celebration goes on until late at night

Discussion in 'English Only' started by danielxu85, Oct 25, 2010.

  1. danielxu85 Senior Member

    Mandarin Chinese
    I would like to seek your opinion of the following sentence. Is it idiomatic? Is it communicating what I want to?
    Why can't the celebration go on until late at night?

    Here is the context:
    There is a reading passage about the Independence Day Celebration in the United States. The passage says that the celebration usually ends at around 9pm, because people have to work the next day.

    Four of my American friends said that they could not answer the question based on the information provided in the passage. They thought that the question was not phrased idiomatically, but they could not pinpoint the reason why. In their mind, the question is asking why the celebration STARTS at midnight?

    In my Chinese mind, go on= continue, until= through, so the question is asking why the celebration can't continue until very late.

    I humbly seek your advice. If you agree with my American friends, could you please tell me WHY the sentence is not idiomatic and how you would ask the question in a natural-sounding way.
  2. ewie

    ewie Senior Member

    Another Country
    English English
    I completely agree with you, Daniel ... and completely disagree with your American friends.

    Mind you, I presume that they're reading 'go on' as meaning 'start'. I wouldn't ever use go on to mean 'start' when talking about a celebration.

    Though I can think of one or two instances where I might use it that way.
  3. City Slicker Member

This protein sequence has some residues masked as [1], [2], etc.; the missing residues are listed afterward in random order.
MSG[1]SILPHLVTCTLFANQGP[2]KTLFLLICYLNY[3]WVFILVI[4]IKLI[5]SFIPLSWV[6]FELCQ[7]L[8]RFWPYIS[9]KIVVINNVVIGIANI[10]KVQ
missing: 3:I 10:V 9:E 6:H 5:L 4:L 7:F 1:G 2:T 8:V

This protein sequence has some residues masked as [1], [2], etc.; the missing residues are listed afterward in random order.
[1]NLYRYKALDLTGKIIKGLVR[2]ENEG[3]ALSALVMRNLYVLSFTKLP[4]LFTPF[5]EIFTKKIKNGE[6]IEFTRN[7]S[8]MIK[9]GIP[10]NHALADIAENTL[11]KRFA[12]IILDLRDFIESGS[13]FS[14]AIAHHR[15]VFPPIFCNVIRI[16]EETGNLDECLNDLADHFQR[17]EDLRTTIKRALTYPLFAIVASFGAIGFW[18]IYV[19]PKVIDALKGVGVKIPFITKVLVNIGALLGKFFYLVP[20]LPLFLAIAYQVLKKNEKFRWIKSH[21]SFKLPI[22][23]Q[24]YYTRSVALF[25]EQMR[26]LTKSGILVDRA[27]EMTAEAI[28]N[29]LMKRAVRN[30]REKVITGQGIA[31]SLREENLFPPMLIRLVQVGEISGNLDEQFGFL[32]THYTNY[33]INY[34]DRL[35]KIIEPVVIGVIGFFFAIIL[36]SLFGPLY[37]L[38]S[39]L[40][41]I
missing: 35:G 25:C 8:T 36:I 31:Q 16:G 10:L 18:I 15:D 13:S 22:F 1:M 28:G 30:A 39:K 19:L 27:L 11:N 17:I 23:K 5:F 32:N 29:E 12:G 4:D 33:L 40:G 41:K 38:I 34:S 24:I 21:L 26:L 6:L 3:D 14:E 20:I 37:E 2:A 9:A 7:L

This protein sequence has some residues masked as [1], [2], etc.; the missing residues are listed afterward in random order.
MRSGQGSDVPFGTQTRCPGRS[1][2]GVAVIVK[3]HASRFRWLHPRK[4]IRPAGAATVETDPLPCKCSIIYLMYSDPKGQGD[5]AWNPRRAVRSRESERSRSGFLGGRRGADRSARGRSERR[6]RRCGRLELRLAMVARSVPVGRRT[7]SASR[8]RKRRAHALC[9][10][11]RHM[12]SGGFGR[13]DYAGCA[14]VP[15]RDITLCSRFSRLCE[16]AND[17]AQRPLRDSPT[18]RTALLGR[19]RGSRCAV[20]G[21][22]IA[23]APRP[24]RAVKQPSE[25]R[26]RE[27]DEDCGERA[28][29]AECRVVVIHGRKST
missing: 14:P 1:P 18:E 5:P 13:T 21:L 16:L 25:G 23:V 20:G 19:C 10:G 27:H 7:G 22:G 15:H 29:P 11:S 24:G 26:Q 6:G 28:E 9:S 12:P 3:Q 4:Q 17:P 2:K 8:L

English (USA)
    I think what you're trying to say would best be expressed as
    "celebration goes on until late into the night" this infers that the celebration continues on into the late night hours.
  4. .ani. New Member

    German, English
    I think the problem is that it's just too defined, if that makes sense. You ask a serious question for the purpose of A. the reasons and B. the debate (as far as I understand). Debate there sounds far too argumentative like "hey, carry on after 9 or else!" but really I just mean "well, why does it have to be that way?". As for too defined, I mean that you explain your point exactly but the detail is not needed. For instance, you say "until late at night" when you really mean anything at all beyond the already designated time.

    I would definitely prefer something like "why does the party have to stop at 9?" it's short, but maybe too accusitive. It may just be the advertisers I work for, they need everything to be short and punchy, except women because they have me for that. :D

    I hope that helped, if it didn't then I must admit I'm not surprised.
    Last edited: Oct 25, 2010
  5. Myridon

    Myridon Senior Member

    English - US
    As an American, I have no problem with the original sentence. If I strain very hard, I think I can see the meaning your four friends came up with for "go on": "The first musical act does not go on (to the stage) until 10pm." However, it doesn't fit the context (celebrations do not "go on stage" and the 4th of July doesn't really have a starting time) so I don't see why they would be stuck on it and not see the obvious alternative that the rest of us can see.
  6. JamesM

    JamesM à la Mod (English Only)

    I think Myridon's guess is the best possibility for the confusion, but I agree with him and the others. I think City Slicker's rephrasing is more natural but I don't see a real problem with gleaning the meaning from the original.

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